When Americans discuss the "real world", generally they are referring to institutional schools as the training grounds, or boot camps if you will, for entering the world they will likely face as adults. Sheltering children, it is often said, does not prepare them well for the challenges they will face in the working world.

The problem arises when "experts" are allowed to define "real". There are as many definitions of a real world as there are individuals alive. Americans define "real world" as fitting into our current (and relatively new) society. I would suggest that such experts, raised by the system and immersed by the system, are thinking inside of a box. They have a vested interest in seeing that the system "works" and that other buy into it.

A stable, competent work force is the highest goal of today's educational system. Workers that are willing to stay, despite not liking the work, despite having trouble with co-workers, will press on and not quit, because that is "the real world" and it isn't any better anywhere else.

In today's world, we are faced more and more with the knowledge that something is going wrong in our society. Not a week goes by that I don't read a newspaper article about a child killing someone. A good number of our kids are on medication so they can make it through the day. Families are disconnected from one another, and siblings spend the entire day, every day, apart so that they can interact with this so-called real' world where they'll never diaper a baby or have to help fix a toddler lunch. They'll not have control of their day, for the schedule is set and they are told when to eat, when to go to the bathroom and when to move on to the next subject.

So, I don't buy that this is "life" or "real world" to attend a school. I want my children to learn that in the real world, you have choices. You don't have to work in a place or job you don't like. You don't have to hang around people that are mean. You are strong. You can follow your passions and live!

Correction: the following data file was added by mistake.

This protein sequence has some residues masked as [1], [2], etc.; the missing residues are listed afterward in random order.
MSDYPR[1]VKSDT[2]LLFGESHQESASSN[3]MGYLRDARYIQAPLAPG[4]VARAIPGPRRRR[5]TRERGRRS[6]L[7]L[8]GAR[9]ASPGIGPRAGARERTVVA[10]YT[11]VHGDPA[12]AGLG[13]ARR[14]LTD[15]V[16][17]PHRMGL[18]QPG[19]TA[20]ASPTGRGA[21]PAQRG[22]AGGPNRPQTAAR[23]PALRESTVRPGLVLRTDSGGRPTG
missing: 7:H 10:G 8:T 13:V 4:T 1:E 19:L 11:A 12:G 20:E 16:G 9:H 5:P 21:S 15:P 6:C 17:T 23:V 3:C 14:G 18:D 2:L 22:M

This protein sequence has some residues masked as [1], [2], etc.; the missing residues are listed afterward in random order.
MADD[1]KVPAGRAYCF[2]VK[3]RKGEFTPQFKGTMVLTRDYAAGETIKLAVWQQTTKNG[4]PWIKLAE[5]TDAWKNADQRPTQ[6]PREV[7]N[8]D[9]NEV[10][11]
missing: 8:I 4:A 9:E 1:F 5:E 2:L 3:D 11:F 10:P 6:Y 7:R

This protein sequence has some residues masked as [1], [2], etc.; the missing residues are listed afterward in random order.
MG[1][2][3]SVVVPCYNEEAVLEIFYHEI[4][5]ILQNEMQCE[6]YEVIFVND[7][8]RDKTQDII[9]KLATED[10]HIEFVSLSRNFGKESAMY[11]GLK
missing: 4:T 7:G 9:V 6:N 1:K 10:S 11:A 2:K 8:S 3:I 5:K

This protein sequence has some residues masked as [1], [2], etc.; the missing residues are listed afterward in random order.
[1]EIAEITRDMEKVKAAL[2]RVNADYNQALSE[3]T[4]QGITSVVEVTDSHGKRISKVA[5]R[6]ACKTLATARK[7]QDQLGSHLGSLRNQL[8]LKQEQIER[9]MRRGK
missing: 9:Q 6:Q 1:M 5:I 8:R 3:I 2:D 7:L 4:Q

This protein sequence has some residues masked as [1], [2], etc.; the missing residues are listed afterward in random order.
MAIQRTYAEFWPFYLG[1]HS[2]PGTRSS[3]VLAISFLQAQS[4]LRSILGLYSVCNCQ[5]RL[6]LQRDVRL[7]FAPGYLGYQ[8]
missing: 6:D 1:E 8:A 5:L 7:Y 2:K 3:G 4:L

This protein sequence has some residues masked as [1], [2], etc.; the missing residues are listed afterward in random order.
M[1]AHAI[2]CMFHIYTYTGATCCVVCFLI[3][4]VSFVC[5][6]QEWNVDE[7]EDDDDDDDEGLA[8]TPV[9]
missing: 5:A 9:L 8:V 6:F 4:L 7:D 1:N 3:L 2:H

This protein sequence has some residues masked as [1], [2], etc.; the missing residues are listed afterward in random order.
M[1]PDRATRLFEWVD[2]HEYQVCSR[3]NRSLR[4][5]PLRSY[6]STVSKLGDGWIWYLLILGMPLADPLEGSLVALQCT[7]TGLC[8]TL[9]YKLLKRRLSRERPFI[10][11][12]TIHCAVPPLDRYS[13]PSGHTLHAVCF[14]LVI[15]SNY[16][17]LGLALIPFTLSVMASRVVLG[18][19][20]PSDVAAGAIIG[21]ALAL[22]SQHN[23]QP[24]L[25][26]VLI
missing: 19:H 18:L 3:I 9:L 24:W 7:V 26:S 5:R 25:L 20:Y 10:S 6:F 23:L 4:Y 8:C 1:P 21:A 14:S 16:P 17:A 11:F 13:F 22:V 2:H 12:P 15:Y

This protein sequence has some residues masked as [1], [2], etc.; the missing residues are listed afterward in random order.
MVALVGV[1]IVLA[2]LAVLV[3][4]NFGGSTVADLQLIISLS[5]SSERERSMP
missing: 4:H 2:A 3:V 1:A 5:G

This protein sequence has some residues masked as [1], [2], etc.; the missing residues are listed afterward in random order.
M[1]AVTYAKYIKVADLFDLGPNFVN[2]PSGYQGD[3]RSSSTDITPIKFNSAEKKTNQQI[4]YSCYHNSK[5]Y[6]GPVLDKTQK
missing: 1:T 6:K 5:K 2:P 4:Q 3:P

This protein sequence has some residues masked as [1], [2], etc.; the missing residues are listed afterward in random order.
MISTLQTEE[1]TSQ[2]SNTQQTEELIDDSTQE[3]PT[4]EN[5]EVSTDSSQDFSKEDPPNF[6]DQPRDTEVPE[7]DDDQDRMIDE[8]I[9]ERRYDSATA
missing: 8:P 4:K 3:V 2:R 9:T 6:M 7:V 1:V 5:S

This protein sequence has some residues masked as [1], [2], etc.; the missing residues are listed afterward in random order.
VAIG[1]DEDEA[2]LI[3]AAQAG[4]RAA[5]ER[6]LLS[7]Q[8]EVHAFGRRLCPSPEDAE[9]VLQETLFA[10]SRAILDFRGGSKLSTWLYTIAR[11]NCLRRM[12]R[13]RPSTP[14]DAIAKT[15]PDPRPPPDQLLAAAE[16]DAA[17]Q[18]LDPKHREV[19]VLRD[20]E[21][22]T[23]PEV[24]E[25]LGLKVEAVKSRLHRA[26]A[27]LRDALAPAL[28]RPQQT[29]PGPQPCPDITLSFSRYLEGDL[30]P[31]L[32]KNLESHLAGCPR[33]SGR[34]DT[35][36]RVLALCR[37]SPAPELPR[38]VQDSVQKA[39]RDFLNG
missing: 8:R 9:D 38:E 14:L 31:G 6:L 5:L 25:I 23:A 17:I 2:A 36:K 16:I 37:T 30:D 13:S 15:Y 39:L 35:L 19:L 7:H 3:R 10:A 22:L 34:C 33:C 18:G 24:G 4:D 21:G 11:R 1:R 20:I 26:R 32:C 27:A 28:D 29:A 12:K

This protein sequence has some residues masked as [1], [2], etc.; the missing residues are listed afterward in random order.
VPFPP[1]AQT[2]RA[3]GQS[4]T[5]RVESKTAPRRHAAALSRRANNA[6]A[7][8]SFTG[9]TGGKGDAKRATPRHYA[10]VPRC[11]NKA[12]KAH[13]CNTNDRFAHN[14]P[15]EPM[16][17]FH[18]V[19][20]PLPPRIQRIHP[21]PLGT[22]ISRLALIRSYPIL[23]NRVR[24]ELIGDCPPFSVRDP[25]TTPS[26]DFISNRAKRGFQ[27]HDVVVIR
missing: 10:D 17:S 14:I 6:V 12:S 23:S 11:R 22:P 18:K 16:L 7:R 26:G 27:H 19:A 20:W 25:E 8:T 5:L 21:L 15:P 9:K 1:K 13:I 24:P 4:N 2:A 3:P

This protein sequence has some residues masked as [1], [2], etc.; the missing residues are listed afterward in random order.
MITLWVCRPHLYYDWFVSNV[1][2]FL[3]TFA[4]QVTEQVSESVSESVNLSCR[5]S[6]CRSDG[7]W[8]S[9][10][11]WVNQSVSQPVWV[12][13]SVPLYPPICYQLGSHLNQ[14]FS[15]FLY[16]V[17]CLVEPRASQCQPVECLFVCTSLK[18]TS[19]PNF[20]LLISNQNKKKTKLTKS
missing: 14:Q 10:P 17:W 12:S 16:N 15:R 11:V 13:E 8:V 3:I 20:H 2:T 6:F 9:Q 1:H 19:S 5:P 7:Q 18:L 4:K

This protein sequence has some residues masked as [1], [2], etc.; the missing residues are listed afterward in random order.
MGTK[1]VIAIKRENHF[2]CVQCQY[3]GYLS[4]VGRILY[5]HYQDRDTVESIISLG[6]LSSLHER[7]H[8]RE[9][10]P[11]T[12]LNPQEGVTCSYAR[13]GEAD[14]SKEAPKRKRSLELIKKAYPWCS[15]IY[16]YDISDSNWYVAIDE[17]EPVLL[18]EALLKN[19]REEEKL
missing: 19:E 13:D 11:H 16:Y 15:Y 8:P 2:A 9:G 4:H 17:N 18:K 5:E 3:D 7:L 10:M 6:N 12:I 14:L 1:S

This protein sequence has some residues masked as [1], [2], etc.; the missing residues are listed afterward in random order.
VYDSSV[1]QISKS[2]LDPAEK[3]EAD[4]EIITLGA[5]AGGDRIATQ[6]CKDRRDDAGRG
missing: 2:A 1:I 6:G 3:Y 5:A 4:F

Monday, February 06, 2006

Mean Girls

During our party last night (which went well, thank you), one of our friends mentioned that next year her son would be attending a different school. He currently attends a private middle school. The kids at this school had evidently been together in school since kindergarten, and her son was finding it hard to be socially accepted. He felt left out.

I found this amazing because he is smart without being weird, was dressed like kids these days dress, and fit right in with the other kids here last night, boys and girls. Though seeing each other infrequently, they seemed to have a great time.

His mom explained that at this school, there were four girls that ruled the class. They were the social cruise directors and said if you were in or out. They decided if you were cool or not. I asked why that was allowed. Evidently, the school "tries" to contol it, but cannot.

I had a sudden urge to pull some hair, just snatch these girls over for a "sit down". I envision a whole new career - "Bootcamp for Mean Barbies". I hear about these social queens all the time. I wonder that they can't be rounded up and taught by older, wiser, strong women what their actions and words are doing to others. I'd like to see them sent to work in the inner city with the underprivledged, maybe have to muck stalls with my girls on a farm, maybe send THEM to a new school and let them feel what it's like to be the new person.

I find it amazing that this sort of thing still goes on, but yet, all the education reform that we hear about concerns curricula and passing tests and content. Yet, when kids get out of school, what causes society the most problems? The ability to interact compassionately and maturely with other humans. The ability to form good relationships. Oh, how I'd like to talk to these Mean Girls.

Sunday, February 05, 2006

Who Ordered the Snow?